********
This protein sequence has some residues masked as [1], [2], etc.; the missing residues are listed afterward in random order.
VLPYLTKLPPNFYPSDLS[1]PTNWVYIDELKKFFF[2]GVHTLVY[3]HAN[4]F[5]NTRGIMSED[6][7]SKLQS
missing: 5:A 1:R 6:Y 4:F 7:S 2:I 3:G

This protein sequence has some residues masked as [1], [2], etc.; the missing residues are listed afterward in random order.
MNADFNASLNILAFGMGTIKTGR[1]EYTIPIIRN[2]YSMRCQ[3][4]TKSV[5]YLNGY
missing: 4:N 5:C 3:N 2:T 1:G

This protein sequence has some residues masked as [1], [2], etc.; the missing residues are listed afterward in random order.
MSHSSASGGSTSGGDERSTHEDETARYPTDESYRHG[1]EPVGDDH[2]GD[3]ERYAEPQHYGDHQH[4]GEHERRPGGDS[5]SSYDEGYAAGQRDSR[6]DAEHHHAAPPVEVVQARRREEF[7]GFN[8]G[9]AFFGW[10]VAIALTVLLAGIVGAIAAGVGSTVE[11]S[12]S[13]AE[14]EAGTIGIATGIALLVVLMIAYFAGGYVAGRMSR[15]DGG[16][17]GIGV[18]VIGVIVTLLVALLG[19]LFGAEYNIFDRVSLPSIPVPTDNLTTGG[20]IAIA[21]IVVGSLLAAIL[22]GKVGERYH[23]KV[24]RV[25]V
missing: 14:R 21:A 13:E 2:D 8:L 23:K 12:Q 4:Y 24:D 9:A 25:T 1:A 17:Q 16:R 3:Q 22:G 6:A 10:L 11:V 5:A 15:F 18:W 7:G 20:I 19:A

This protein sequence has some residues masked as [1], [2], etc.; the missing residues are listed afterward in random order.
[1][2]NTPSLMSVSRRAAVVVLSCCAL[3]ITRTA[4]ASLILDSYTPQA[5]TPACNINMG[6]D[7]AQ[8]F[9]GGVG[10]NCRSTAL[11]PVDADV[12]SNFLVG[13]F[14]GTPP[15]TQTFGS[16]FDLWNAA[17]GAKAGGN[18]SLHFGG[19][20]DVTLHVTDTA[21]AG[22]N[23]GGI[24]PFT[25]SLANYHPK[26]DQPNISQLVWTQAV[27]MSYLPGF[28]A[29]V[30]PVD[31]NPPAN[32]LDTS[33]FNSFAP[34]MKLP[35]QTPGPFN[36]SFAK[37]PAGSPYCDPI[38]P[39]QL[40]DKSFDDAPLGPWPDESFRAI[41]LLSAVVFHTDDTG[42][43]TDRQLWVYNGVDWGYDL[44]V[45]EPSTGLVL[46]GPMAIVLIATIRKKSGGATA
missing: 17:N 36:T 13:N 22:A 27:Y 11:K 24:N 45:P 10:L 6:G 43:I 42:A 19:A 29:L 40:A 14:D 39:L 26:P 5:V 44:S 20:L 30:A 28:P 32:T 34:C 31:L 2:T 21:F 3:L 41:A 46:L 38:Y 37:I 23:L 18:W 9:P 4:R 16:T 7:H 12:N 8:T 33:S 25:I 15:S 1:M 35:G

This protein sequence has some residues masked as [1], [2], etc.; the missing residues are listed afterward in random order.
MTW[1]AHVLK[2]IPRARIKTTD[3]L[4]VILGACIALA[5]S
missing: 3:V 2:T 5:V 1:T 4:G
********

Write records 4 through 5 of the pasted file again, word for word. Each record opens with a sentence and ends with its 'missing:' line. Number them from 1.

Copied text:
This protein sequence has some residues masked as [1], [2], etc.; the missing residues are listed afterward in random order.
[1][2]NTPSLMSVSRRAAVVVLSCCAL[3]ITRTA[4]ASLILDSYTPQA[5]TPACNINMG[6]D[7]AQ[8]F[9]GGVG[10]NCRSTAL[11]PVDADV[12]SNFLVG[13]F[14]GTPP[15]TQTFGS[16]FDLWNAA[17]GAKAGGN[18]SLHFGG[19][20]DVTLHVTDTA[21]AG[22]N[23]GGI[24]PFT[25]SLANYHPK[26]DQPNISQLVWTQAV[27]MSYLPGF[28]A[29]V[30]PVD[31]NPPAN[32]LDTS[33]FNSFAP[34]MKLP[35]QTPGPFN[36]SFAK[37]PAGSPYCDPI[38]P[39]QL[40]DKSFDDAPLGPWPDESFRAI[41]LLSAVVFHTDDTG[42][43]TDRQLWVYNGVDWGYDL[44]V[45]EPSTGLVL[46]GPMAIVLIATIRKKSGGATA
missing: 17:N 36:T 13:N 22:A 27:Y 11:K 24:N 45:P 10:L 6:G 43:I 42:A 19:A 29:L 40:A 14:D 39:L 26:P 5:V 44:S 20:L 30:A 28:P 32:T 34:C 31:L 2:T 21:F 3:L 41:A 46:L 38:Y 37:I 23:L 18:W 9:P 4:R 16:T 7:H 12:N 8:T 33:S 25:I 15:S 1:M 35:G

This protein sequence has some residues masked as [1], [2], etc.; the missing residues are listed afterward in random order.
MTW[1]AHVLK[2]IPRARIKTTD[3]L[4]VILGACIALA[5]S
missing: 3:V 2:T 5:V 1:T 4:G